Farewell to Malheur


Farewell to Malheur

Donner und Blitzen River

Written by Rebecca Pickle

I started my adventure in Harney County in the winter of 2019 not really thinking about the amount of time my husband and I would actually stay. My husband landed his first permanent job and I was just going along for the ride, no job lined up and fairly clueless about the area.  Here’s the little information I started with: high desert, rural, and isn’t that refuge the place that had the take over? I was no stranger to the first two tidbits of information. After all, I did a work stint in high desert before in southern Wyoming. Also, I grew up in a rural community, my hometown was similar in size to Burns/Hines with an hour drive to anything that resembled a convenience store. I had even worked in the remote area of Dixie, Idaho where there’s only a total of 20 people that stay all year round and also a 2 hour drive to get groceries. What I didn’t know at the time was that I would land a job at the refuge that did indeed experience an armed takeover but I would absolutely love every season of being there.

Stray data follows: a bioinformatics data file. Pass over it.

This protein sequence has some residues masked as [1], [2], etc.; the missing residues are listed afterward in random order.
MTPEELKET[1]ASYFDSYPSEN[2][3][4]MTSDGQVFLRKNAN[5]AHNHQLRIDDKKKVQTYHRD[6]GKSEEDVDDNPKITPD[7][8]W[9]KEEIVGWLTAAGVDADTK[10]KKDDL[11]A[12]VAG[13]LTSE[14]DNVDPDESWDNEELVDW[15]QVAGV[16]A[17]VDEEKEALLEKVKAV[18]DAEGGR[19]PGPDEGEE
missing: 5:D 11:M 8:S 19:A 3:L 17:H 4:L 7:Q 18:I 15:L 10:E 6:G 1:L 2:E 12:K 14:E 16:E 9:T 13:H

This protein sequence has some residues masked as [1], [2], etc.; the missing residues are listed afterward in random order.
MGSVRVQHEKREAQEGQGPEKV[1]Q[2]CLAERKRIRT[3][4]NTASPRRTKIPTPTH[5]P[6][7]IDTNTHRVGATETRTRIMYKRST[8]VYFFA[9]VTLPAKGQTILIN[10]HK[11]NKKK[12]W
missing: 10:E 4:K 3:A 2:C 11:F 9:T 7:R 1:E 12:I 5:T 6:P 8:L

I got the Malheur Wildlife Refuge seasonal job in the spring of 2020 to work on a water nutrient project with US Geological Survey (USGS) being the lead. Along with nutrients I had heard that the refuge hosts a program that involves multiple partners to round up common carp and remove them from the Donner und Blitzen River. In August, the carp removal effort commenced and we removed 10,229 lbs of carp from the river that year. Since then, I would return for two more seasons thanks to the awesome supervisors and partners. In 2021, to say the season was busy would be an understatement. There were three major projects on Malheur Lake that I was a part of. These projects included a USGS turbidity mesocosm study, a carp telemetry study, and a graduate student emergent vegetation study.

All of these projects would give us insight as to how to best manage Malheur Lake and its turbidity issues, but the caveat was that in 2021 Malheur Lake experienced a drought year. The mesocosm project ended beginning in July due to water levels being too low to feasibly conduct water quality samples. As for the carp, most moved to the Donner und Blitzen where the water is. The only remaining project on Malheur Lake was emergent vegetation. Since we had tagged carp in the river the carp removal was put on hold.

So as my season comes to an end in 2022, I reflect on lessons, experiences, and the relationships I have made around the community and through work. I have learned so much about wetlands, birds, fish, and high desert.  The community that embraced our presence from the start of our 3-year stretch was felt every day. Harney County was a beautiful midway point in my life. For that I would like to say thank you!

Wood Duck drakes and female.
Malheur Lake at Sunrise.


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